So, what is this dirty little secret? For purposes of disambiguation, let us state what it is not: It is not 'deregulation'; and it is not the "Financialisation of the economy" (Palley, 2007; James Tobin, member of Kennedy's council of economic advisors, 1984, quoted in Foster, 2007 ). Nor is it the plethora of 'financial instruments' (innovations and derrivatives) which, as the very objects on which 'Financialisation' rides, and harbingers of the Financial Crisis, also 'star' in the movie: the Assets Backed Securities (ABSs), baskets of Mortgage Backed Securities (MBSs), the pools of Collaterized Debt Obligations (CDOs from MBSs), quickened by Adjustable Rate Mortgages (ARMs), and last but not least, the true stars of The Big Short, the Credit Default Swaps (CDSs), about which, Eliot and Atkinson, writing in the UK, say: " a final absurdity has been the creation of financial instruments that give a creditor a vested interest in the failure of a company that owes them money the Credit Default Swaps (CDSs), a type of insurance policy that can be traded on the open market " (2008)
None of these are the dirty little secret at the heart of American Finance, nor yet the opportunity provided by the CDSs to make money from the failure of a whole system, which however, is certainly its shame. Nor specially the fact that all of these 'instruments' (that is to say, the incomes derived from the debt that they represent) are traded all over the place ("the open market").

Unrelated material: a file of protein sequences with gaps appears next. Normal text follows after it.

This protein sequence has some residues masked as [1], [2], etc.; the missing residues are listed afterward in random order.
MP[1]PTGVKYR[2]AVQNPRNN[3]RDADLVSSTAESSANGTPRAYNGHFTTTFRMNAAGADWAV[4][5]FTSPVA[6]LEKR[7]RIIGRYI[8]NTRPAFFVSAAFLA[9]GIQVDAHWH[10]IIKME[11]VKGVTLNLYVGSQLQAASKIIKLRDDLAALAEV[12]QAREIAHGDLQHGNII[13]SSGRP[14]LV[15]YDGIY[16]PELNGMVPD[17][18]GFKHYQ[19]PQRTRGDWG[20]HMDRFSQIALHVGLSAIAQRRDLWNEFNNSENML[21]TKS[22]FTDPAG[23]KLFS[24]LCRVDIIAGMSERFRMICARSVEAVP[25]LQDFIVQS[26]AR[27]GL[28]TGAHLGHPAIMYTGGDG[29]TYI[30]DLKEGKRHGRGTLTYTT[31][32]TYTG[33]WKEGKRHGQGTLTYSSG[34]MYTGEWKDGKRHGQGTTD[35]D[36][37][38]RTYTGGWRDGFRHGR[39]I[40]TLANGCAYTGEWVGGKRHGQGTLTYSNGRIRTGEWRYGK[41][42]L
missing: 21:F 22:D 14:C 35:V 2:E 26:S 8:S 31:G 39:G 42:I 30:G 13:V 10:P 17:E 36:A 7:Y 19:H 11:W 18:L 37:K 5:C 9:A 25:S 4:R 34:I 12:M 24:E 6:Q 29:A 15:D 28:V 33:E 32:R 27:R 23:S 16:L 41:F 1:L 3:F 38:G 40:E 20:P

The dirty little secret at the heart of American finance is its runaway success, compounded by the fact that it is fully within the purview of human nature not to wish to upset the apple cart when things are going so swimmingly well. This is the real dirty little secret at the heart of American Finance, and the trigger of irony that constitutes the comedic drama of the film: the fact that, in the absence of any checks or balances ('deregulation'), human nature can't be trusted, and its chinks and foibles combine, through no agency of anyone's own, to constitute their own institutional momentum towards dishonour, deception, and ultimately, disaster.
It stands to reason, to reminisce Pailley and Tobin above, that in an economy increasingly committed to both expansion and debt financing, credit standards must fall. How far must they fall? Further than anyone cares to admit. The financiers, traders, managers, investors, et al, on the other hand, aren't stupid. They know that this is the problem that the whole array of innovations and derrivatives is supposed to address, through the internal callibration of the various 'tranches' with variable credit ratings, which are supposed to render these 'instruments' stable (i.e.: failproof); but just like the idea that the system can then go on to trade so 'big' that it 'cannot fail', there is that blind gap, perhaps best symbolized in the film by Dr. Burry's 'glass eye', as well as by the almost universal abrogation of the duty to check, verify, and authenticate; to wit: the roles of the rating agencies in the movie as well as in real life, which trust in the system, and that everyone is doing the right thing; whereas in fact, with market saturation, and the dynamic desire to keep things going as they are, a moment is reached where the whole financial set-up turns, ceases to be bona fide, and becomes 'toxic' and nobody notices